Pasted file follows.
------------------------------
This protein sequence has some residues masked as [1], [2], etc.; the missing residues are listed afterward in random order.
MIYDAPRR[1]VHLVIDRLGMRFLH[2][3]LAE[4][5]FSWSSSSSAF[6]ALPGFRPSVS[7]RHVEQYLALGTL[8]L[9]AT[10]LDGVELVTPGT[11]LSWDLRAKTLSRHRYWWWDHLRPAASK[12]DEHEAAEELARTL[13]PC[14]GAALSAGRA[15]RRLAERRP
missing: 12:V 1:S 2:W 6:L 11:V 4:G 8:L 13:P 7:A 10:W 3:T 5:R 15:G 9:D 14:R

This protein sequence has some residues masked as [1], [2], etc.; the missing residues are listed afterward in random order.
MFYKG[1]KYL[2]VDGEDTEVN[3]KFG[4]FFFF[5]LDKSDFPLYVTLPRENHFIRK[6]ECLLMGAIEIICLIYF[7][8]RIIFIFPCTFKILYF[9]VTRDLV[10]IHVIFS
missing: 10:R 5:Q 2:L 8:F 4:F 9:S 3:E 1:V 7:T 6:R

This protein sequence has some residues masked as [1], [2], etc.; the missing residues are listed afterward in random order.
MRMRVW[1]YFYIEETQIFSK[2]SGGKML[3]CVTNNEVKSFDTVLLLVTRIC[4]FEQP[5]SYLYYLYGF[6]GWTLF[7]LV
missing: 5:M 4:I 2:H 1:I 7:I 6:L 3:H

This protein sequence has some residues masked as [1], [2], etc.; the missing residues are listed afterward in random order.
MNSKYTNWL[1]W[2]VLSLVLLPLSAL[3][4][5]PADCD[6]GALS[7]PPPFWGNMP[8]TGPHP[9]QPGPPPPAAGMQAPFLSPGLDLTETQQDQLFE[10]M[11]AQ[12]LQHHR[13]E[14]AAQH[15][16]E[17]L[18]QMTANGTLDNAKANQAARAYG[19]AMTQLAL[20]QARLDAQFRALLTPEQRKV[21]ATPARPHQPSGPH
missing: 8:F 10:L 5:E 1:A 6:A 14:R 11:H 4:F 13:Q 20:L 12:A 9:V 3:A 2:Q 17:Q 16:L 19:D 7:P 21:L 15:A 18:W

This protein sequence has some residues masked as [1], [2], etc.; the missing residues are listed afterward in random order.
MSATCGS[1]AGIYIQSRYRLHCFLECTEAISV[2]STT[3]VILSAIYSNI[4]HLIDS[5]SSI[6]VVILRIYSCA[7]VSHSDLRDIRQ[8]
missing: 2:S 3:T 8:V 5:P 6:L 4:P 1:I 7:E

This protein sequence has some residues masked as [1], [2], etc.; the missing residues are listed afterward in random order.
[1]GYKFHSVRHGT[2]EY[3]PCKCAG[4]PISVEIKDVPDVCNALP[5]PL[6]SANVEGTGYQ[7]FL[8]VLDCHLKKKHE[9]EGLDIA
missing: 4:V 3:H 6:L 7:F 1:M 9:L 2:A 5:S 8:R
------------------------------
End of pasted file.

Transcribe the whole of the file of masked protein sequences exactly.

This protein sequence has some residues masked as [1], [2], etc.; the missing residues are listed afterward in random order.
MIYDAPRR[1]VHLVIDRLGMRFLH[2][3]LAE[4][5]FSWSSSSSAF[6]ALPGFRPSVS[7]RHVEQYLALGTL[8]L[9]AT[10]LDGVELVTPGT[11]LSWDLRAKTLSRHRYWWWDHLRPAASK[12]DEHEAAEELARTL[13]PC[14]GAALSAGRA[15]RRLAERRP
missing: 12:V 1:S 2:W 6:L 11:V 4:G 8:L 13:P 7:A 10:W 3:T 5:R 15:G 9:D 14:R

This protein sequence has some residues masked as [1], [2], etc.; the missing residues are listed afterward in random order.
MFYKG[1]KYL[2]VDGEDTEVN[3]KFG[4]FFFF[5]LDKSDFPLYVTLPRENHFIRK[6]ECLLMGAIEIICLIYF[7][8]RIIFIFPCTFKILYF[9]VTRDLV[10]IHVIFS
missing: 10:R 5:Q 2:L 8:F 4:F 9:S 3:E 1:V 7:T 6:R

This protein sequence has some residues masked as [1], [2], etc.; the missing residues are listed afterward in random order.
MRMRVW[1]YFYIEETQIFSK[2]SGGKML[3]CVTNNEVKSFDTVLLLVTRIC[4]FEQP[5]SYLYYLYGF[6]GWTLF[7]LV
missing: 5:M 4:I 2:H 1:I 7:I 6:L 3:H

This protein sequence has some residues masked as [1], [2], etc.; the missing residues are listed afterward in random order.
MNSKYTNWL[1]W[2]VLSLVLLPLSAL[3][4][5]PADCD[6]GALS[7]PPPFWGNMP[8]TGPHP[9]QPGPPPPAAGMQAPFLSPGLDLTETQQDQLFE[10]M[11]AQ[12]LQHHR[13]E[14]AAQH[15][16]E[17]L[18]QMTANGTLDNAKANQAARAYG[19]AMTQLAL[20]QARLDAQFRALLTPEQRKV[21]ATPARPHQPSGPH
missing: 8:F 10:L 5:E 1:A 6:A 14:R 11:H 4:F 13:Q 20:L 12:A 9:V 3:A 2:Q 17:Q 16:L 19:D 7:P 21:L 15:A 18:W

This protein sequence has some residues masked as [1], [2], etc.; the missing residues are listed afterward in random order.
MSATCGS[1]AGIYIQSRYRLHCFLECTEAISV[2]STT[3]VILSAIYSNI[4]HLIDS[5]SSI[6]VVILRIYSCA[7]VSHSDLRDIRQ[8]
missing: 2:S 3:T 8:V 5:P 6:L 4:P 1:I 7:E

This protein sequence has some residues masked as [1], [2], etc.; the missing residues are listed afterward in random order.
[1]GYKFHSVRHGT[2]EY[3]PCKCAG[4]PISVEIKDVPDVCNALP[5]PL[6]SANVEGTGYQ[7]FL[8]VLDCHLKKKHE[9]EGLDIA
missing: 4:V 3:H 6:L 7:F 1:M 9:L 2:A 5:S 8:R